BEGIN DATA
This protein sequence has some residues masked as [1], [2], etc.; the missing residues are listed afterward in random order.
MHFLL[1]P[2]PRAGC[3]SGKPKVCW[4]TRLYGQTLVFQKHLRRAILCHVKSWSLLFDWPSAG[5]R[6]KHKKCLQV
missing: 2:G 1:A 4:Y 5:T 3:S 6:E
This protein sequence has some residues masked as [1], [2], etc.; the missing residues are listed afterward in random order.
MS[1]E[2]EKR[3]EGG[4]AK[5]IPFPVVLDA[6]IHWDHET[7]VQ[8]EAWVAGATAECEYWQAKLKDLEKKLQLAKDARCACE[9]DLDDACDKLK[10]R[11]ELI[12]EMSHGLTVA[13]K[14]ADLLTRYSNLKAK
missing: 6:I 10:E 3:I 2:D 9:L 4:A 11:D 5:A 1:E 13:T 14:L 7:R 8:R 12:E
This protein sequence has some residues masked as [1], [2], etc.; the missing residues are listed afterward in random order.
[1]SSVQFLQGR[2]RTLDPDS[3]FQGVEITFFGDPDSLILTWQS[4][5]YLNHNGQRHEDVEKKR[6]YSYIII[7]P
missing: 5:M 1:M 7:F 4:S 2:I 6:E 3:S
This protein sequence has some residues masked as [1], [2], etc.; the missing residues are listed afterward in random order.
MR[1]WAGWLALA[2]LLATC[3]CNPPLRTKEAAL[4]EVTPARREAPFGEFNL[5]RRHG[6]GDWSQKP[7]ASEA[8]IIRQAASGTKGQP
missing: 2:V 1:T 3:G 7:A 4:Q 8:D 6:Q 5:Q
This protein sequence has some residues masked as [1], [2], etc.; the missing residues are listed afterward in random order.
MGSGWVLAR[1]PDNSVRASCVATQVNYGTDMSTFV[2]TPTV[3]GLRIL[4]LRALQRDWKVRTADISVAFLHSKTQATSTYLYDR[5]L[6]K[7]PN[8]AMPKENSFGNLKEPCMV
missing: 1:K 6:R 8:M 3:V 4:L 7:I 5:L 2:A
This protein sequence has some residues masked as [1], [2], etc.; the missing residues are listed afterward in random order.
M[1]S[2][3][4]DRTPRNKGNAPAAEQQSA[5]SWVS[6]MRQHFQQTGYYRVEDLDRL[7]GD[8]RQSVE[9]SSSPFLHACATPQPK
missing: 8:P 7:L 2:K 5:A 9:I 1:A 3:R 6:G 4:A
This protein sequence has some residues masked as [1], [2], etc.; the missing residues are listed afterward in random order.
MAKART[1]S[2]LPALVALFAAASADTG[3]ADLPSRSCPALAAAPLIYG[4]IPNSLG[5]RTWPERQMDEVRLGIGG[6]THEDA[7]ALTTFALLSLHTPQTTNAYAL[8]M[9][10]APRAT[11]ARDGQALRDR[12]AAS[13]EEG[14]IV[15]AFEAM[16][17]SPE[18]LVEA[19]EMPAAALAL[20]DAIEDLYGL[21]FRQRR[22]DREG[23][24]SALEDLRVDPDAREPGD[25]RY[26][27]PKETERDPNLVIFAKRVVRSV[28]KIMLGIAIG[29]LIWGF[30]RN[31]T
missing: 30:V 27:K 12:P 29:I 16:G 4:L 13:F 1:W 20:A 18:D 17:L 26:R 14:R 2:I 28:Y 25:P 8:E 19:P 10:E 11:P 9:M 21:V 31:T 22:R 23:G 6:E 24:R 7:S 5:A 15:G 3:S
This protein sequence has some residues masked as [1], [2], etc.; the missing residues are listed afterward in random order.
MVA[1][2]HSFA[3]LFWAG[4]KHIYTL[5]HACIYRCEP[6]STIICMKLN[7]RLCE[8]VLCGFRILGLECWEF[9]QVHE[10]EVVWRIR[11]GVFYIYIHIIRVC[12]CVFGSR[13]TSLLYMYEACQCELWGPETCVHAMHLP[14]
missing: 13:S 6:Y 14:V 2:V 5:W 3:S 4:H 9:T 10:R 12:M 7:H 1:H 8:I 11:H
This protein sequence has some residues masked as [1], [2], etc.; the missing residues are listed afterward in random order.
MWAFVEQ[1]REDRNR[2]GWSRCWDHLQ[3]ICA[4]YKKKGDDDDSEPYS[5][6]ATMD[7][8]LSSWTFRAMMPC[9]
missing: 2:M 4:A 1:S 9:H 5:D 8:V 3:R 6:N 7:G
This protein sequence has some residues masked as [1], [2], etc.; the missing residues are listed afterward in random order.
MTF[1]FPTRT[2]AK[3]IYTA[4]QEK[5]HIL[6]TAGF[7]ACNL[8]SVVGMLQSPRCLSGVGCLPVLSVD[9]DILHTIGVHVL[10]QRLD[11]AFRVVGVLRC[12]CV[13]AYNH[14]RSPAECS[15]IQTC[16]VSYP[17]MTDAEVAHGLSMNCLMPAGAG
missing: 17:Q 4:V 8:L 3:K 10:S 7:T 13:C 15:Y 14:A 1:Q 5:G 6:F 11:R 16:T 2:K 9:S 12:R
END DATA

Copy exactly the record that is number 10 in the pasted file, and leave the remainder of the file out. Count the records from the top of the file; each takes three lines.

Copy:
This protein sequence has some residues masked as [1], [2], etc.; the missing residues are listed afterward in random order.
MTF[1]FPTRT[2]AK[3]IYTA[4]QEK[5]HIL[6]TAGF[7]ACNL[8]SVVGMLQSPRCLSGVGCLPVLSVD[9]DILHTIGVHVL[10]QRLD[11]AFRVVGVLRC[12]CV[13]AYNH[14]RSPAECS[15]IQTC[16]VSYP[17]MTDAEVAHGLSMNCLMPAGAG
missing: 17:Q 4:V 8:L 3:K 10:S 7:T 13:C 15:Y 14:A 1:Q 5:G 6:F 11:R 16:T 2:K 9:S 12:R